Today we’d like to introduce you to Camille Kolo.
Camille, can you briefly walk us through your story – how you started and how you got to where you are today.
Camille Kolo was born out of a post-college, pre-confidence desperation. Yeah, I was obsessed with the LA music scene, yeah, I loved reading art-y graphic novels and yeah, I’d been honing jokes on customers at my service industry jobs for years, but I felt like a massive poseur in all those environments. I started drawing pages of my first comic ‘Gray Area’ as catharsis for those feelings of inadequacy. I was comfortable with pencils, ink, and gouache (my parents, two gifted artists, made sure of that) but what I didn’t count on was LOVING the printing and stapling process of hand-making zines. A couple of OC Zine Fests and LA Zine Fests later, as a part of the Barf N’ Friends collective, I’d learned that the more comics I made, the better I felt. I never would have kept making work without the boundless energy of the talented artists I got to meet and befriend at these DIY events.
In 2018, I caught the eye of Susan Ricketts, owner of Studio 34, a MacArthur Park production house and gallery space. She offered me a solo show with no strings attached. ‘Cross My Heart and Hope To Die: A Camille Kolo Solo Show’ opened for the month of March in the super old, super beautiful Granada Buildings. It was a delicious chance to try my hand at “art” on a larger scale and to bring in a huge dose of humor. I played with exposing secret inner desires, dug into my generations’ love and hate relationship with technology, and messed with cartoons as a form of high art, using acrylics and pens. The show felt like a wedding of sorts; I was totally in love with my own work for the first time in FOREVER, I was blown away by the support of my peers, and I was able to articulate some of my frustrations with being a woman adjacent to the art and music scene. A chance to barf out all that fly-on-the-wall insecurity and trust that Camille Kolo (or whomever I become next) will crank out raw, funny, and genuine pieces for whoever is paying attention.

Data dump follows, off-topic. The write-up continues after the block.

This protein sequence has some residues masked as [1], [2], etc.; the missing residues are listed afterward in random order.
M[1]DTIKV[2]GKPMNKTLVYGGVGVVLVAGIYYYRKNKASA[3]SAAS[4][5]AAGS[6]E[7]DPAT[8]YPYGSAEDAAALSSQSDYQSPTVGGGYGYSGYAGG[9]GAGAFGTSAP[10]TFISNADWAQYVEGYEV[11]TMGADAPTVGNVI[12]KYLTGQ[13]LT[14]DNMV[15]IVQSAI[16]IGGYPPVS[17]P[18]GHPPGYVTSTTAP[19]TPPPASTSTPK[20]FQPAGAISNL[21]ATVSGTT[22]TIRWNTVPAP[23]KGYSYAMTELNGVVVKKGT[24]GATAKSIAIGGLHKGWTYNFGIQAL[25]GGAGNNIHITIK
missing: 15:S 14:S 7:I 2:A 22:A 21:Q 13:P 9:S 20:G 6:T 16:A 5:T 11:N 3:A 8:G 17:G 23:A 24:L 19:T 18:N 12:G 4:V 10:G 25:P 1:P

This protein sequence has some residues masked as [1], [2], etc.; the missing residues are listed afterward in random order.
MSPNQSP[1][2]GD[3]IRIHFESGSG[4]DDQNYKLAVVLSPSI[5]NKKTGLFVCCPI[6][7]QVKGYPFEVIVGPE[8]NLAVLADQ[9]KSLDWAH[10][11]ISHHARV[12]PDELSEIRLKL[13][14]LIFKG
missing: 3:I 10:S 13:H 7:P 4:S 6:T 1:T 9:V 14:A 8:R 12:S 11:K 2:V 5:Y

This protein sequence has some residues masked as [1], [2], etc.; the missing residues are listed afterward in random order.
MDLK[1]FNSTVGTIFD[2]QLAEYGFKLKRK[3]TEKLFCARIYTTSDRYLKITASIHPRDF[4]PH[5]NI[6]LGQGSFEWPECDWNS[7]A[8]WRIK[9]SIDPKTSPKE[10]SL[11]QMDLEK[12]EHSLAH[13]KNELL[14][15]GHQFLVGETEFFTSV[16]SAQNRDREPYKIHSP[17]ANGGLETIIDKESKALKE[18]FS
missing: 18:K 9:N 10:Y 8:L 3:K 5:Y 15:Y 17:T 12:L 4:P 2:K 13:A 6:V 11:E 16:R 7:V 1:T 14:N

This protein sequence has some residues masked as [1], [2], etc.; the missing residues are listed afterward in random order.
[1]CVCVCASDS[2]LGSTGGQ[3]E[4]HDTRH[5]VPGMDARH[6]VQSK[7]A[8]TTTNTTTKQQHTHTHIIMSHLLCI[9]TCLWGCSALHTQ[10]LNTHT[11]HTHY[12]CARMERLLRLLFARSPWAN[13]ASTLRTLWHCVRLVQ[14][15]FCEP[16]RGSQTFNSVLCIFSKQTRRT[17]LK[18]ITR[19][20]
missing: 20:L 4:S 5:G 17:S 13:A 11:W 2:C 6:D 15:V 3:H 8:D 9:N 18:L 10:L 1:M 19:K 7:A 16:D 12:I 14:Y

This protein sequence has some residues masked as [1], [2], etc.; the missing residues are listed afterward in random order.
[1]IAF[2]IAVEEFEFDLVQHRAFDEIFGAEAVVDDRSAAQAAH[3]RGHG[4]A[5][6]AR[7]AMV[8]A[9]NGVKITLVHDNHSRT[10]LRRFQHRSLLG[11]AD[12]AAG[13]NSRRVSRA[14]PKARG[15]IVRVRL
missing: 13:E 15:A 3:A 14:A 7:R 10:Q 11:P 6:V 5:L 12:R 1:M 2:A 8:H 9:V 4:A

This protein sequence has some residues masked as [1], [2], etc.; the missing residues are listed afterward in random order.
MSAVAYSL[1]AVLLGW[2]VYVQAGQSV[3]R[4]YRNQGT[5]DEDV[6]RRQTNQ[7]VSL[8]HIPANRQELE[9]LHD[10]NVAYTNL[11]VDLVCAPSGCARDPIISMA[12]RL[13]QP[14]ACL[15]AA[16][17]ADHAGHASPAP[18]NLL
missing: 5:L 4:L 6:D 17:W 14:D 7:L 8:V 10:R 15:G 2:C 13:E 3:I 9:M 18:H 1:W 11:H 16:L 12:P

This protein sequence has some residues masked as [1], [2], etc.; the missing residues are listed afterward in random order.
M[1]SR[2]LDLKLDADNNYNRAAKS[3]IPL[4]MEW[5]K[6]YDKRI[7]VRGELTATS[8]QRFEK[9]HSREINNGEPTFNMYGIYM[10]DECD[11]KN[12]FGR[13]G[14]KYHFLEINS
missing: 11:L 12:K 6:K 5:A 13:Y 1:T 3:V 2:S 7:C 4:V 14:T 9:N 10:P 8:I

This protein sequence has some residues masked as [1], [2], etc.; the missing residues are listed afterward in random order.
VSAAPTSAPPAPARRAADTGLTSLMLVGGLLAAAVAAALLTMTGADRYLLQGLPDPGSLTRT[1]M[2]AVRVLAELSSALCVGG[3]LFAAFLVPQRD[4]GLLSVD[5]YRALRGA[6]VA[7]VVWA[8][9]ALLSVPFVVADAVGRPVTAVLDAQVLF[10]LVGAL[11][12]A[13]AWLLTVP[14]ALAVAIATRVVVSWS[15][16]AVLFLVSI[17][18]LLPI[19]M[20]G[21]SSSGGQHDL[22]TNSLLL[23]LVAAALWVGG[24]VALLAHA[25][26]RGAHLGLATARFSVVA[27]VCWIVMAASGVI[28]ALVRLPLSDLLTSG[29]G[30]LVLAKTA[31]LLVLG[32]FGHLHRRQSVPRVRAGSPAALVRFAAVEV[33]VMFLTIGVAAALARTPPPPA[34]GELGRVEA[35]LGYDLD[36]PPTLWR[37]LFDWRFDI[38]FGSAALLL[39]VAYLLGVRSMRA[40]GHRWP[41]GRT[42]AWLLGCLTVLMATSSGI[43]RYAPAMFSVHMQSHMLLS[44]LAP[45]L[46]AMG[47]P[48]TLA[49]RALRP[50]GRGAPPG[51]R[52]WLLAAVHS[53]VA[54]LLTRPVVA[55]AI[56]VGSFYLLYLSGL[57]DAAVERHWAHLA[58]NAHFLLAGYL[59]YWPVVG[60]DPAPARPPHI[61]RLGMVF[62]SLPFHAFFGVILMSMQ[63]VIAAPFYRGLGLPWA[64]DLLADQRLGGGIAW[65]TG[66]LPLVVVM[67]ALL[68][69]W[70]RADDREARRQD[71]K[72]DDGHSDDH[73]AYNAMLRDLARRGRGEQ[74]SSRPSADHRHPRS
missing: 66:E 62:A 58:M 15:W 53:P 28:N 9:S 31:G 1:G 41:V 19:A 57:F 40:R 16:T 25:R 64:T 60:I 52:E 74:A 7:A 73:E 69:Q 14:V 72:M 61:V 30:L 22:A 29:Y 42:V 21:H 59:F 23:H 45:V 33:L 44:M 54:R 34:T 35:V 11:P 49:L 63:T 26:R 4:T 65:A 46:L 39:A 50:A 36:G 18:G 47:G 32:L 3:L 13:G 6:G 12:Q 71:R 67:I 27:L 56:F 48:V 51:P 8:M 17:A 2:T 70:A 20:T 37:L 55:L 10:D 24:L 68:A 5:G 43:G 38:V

Has it been a smooth road?
I’m still pretty new to the art world and I’ve been really lucky in terms of obstacles. I’ve been able to do pretty much exactly what I want, thanks to steady paychecks from service industry jobs. I’ve learned to turn down jobs and collaborations when they feel wrong in my gut, even if it means sacrificing a quick buck. It seems like every artist has a story or two about abusive clients or work stolen by corporations. I hate that. I wish there was a clearer way to fight that, as sometimes even the best boundaries don’t work.
Personally, I battle with constant inner criticism, especially if I’m attempting something new. I’ve recently had to embrace the idea that all work is gonna be good for me, even if it’s not perfect, even if it doesn’t resemble my original plan. If you’ve ever put on an art show or coordinated a performance, you know nothing ever goes exactly right, but sometimes the mistakes you’re fixating on get ignored or even enhance the work. I’ve beaten myself up a lot over making “messy” work or not rendering stuff perfectly, and I’m tired of that. I want those mistakes in there. If I’m a little sloppy, so what?! All the minutes I spent agonizing could have meant a new project or (lol) a little time off. It’s gonna be an uphill battle to ignore the part of my brain that wants to sweat the small stuff for the rest of my life.
We’d love to hear more about your work and what you are currently focused on. What else should we know?